The Dangerous Lie Most Couples Tell On Social Media, According To Research

People online aren't as happy as they portray themselves to be.

Happy and sad woman on the beach StockSnap | pixabay / Kaspars Grinvalds | Canva / aydinmutlu | Getty Images Signature

When the man who broke my heart was officially out of my life, after a long and dramatic goodbye that lasted longer than it should have, I took to Instagram to recover.

We had blocked each other on Facebook and Twitter, but at least with Instagram, I could prove to him that I had moved on and was happy, that is if he was so inclined to look at my account.

My thinking was, that although I was dying inside, I would post photos of just how wonderful my life was without him. I had run off to Paris to recover from the heartbreak, and traveled around Europe for a bit, all the while posting photos of me with a smile on my face as I indulged in pizza in Italy, sangria in Barcelona, and spring in Paris.


This was how I was going to prove to not just him, but to myself, that I was capable of a life that didn’t include him. After a while, I finally convinced myself that I was. I don’t know if he ever snooped around my Instagram, but I want to believe he did.

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Facebook, as well as other forms of social media, have become a place where people either show only the great parts of their lives or complain and moan about how awful everything is in the hopes of getting attention. While it seems like that latter group would be the most annoying, in reality, it's all those "happy," people who really irk us. In fact, a 2014 study shows that those happy people aren't really all that happy after all.

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The study, published in Personality and Social Psychology Bulletin, found that when people are dealing with relationship insecurity, they're more likely to post "more relationship-relevant" statuses and photos on Facebook. In addition, people who are just generally anxious also tend to do the same. It's the whole, "smile, though your heart is aching," concept.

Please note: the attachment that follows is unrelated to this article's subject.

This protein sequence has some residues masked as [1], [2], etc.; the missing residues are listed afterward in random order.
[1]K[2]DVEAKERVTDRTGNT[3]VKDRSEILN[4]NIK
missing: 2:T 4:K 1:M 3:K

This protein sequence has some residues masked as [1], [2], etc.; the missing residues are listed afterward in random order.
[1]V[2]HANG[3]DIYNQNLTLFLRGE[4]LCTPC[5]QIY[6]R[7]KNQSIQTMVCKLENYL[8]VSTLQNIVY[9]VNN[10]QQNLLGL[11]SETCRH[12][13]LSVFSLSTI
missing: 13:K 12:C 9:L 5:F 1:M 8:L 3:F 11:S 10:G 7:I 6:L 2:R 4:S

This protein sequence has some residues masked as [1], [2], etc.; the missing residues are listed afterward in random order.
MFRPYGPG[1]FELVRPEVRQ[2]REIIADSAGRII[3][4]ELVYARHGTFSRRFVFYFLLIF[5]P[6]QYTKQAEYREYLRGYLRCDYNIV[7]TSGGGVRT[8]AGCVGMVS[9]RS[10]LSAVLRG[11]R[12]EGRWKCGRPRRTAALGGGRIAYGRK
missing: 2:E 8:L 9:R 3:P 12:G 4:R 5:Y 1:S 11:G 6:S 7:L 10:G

Wanting to prove that things are better than they are makes total sense. I've always wondered why people take to Facebook to air their dirty laundry and complain about how their boyfriend just cheated on them, and this has happened more than a few times, they’ve just suffered a miscarriage. I understand that in such situations people want to share their grief, but I’m also of the belief that Facebook is not the platform for such things.


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But painting your life as rosy and perfect, albeit a bit deluded sometimes, seems like a healthy way to go. It's hopeful to look at the sunny side of life, even in your darkest moments.

Just like it was hopeful of me posting photos of myself on a yacht in the Hamptons after my break-up, even if the truth was that I was crying into my glass of champagne when the camera wasn’t on me. As I said, it's deluded, but fake until you make it, never hurt anyone.

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Amanda Chatel is an essayist and intimacy health writer for Yourtango, Shape Magazine, Hello Giggles, Glamour, and Harper's Bazaar.